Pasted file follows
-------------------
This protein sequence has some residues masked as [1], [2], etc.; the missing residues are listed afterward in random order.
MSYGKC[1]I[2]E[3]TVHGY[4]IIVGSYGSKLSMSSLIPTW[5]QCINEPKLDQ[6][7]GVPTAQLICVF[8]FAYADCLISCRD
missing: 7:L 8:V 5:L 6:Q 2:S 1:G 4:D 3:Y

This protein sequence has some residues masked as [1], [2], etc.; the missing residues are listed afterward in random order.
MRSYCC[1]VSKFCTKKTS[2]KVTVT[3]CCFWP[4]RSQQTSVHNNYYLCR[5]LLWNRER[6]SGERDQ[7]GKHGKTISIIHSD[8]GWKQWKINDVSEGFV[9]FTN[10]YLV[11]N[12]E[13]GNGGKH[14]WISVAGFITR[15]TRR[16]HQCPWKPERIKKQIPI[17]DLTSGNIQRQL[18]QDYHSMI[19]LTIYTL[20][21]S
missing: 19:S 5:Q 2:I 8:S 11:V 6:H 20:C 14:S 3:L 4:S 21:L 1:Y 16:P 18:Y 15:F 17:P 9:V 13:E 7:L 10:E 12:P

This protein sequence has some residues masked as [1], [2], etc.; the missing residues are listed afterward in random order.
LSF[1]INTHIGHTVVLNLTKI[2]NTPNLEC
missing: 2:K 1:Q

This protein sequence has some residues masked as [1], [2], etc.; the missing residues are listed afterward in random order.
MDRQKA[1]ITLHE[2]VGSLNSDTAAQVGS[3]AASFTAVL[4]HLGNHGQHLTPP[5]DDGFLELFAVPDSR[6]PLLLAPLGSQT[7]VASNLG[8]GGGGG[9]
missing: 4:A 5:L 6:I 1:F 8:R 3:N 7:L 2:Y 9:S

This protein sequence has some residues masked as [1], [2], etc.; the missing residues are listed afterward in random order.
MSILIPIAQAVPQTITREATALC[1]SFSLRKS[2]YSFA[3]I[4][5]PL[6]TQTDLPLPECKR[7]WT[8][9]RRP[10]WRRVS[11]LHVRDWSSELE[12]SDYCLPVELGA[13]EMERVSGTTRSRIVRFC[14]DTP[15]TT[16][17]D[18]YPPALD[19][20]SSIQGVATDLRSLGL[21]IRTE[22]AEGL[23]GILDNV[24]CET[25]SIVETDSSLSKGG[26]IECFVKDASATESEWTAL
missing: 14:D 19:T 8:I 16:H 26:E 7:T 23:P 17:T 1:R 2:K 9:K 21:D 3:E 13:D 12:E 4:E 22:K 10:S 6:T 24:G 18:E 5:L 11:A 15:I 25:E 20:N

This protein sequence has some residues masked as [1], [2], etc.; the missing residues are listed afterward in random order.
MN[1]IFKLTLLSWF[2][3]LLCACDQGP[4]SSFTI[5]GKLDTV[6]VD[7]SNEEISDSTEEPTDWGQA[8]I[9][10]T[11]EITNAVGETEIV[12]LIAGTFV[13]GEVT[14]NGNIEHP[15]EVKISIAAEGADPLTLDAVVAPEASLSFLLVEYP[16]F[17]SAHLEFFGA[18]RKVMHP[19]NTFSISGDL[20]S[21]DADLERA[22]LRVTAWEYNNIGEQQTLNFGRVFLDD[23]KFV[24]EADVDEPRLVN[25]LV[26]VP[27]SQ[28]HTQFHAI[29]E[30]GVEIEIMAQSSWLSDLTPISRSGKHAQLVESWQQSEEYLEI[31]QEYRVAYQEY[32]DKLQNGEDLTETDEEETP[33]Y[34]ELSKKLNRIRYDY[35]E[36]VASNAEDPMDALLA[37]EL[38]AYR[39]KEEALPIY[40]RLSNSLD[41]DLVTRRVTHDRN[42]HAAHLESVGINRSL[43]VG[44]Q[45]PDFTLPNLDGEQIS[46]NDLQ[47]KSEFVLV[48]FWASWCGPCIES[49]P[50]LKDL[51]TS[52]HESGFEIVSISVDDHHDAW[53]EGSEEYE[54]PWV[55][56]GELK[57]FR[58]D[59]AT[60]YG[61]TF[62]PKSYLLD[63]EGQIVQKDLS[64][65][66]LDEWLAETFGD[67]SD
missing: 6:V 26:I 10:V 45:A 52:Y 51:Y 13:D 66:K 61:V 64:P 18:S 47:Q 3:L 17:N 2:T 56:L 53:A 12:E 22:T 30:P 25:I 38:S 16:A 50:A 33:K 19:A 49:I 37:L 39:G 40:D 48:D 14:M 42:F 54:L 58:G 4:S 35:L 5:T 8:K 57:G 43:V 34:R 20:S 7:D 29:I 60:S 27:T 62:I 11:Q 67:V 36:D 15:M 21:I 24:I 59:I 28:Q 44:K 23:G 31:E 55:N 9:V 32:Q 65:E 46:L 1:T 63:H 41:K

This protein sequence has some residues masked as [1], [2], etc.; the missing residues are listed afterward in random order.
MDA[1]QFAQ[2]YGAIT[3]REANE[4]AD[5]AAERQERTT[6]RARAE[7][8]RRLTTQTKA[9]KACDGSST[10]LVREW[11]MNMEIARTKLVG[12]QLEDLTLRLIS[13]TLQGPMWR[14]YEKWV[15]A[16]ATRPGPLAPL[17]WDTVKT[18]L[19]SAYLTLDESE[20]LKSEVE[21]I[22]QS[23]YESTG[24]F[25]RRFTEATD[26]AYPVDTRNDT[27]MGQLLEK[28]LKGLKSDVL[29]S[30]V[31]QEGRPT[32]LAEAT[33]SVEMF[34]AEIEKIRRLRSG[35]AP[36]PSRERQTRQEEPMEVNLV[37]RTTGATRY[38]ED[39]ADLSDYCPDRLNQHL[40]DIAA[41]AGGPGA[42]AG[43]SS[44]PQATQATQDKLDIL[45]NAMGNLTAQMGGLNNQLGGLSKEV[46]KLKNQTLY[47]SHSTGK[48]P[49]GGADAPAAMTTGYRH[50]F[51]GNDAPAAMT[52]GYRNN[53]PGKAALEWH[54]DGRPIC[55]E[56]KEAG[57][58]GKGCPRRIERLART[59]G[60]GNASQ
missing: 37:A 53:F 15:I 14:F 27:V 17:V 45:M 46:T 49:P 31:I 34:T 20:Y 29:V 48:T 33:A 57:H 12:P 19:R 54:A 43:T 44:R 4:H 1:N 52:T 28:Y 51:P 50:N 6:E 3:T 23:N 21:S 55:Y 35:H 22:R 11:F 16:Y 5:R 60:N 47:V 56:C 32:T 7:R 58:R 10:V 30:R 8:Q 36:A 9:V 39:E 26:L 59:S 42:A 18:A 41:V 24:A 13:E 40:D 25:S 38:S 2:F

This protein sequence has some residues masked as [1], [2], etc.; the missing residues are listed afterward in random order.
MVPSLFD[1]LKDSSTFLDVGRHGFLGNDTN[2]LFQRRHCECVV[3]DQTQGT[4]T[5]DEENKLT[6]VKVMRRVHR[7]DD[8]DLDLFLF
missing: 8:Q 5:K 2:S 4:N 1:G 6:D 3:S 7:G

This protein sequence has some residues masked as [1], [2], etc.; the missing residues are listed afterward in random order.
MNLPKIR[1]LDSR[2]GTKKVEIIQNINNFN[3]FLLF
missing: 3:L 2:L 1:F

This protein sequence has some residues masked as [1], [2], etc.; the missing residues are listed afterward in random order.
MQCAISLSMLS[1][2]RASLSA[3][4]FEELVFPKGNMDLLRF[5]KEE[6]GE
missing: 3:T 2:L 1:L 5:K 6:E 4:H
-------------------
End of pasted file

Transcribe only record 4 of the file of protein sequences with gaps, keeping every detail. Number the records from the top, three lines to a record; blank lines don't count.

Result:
This protein sequence has some residues masked as [1], [2], etc.; the missing residues are listed afterward in random order.
MDRQKA[1]ITLHE[2]VGSLNSDTAAQVGS[3]AASFTAVL[4]HLGNHGQHLTPP[5]DDGFLELFAVPDSR[6]PLLLAPLGSQT[7]VASNLG[8]GGGGG[9]
missing: 4:A 5:L 6:I 1:F 8:R 3:N 7:L 2:Y 9:S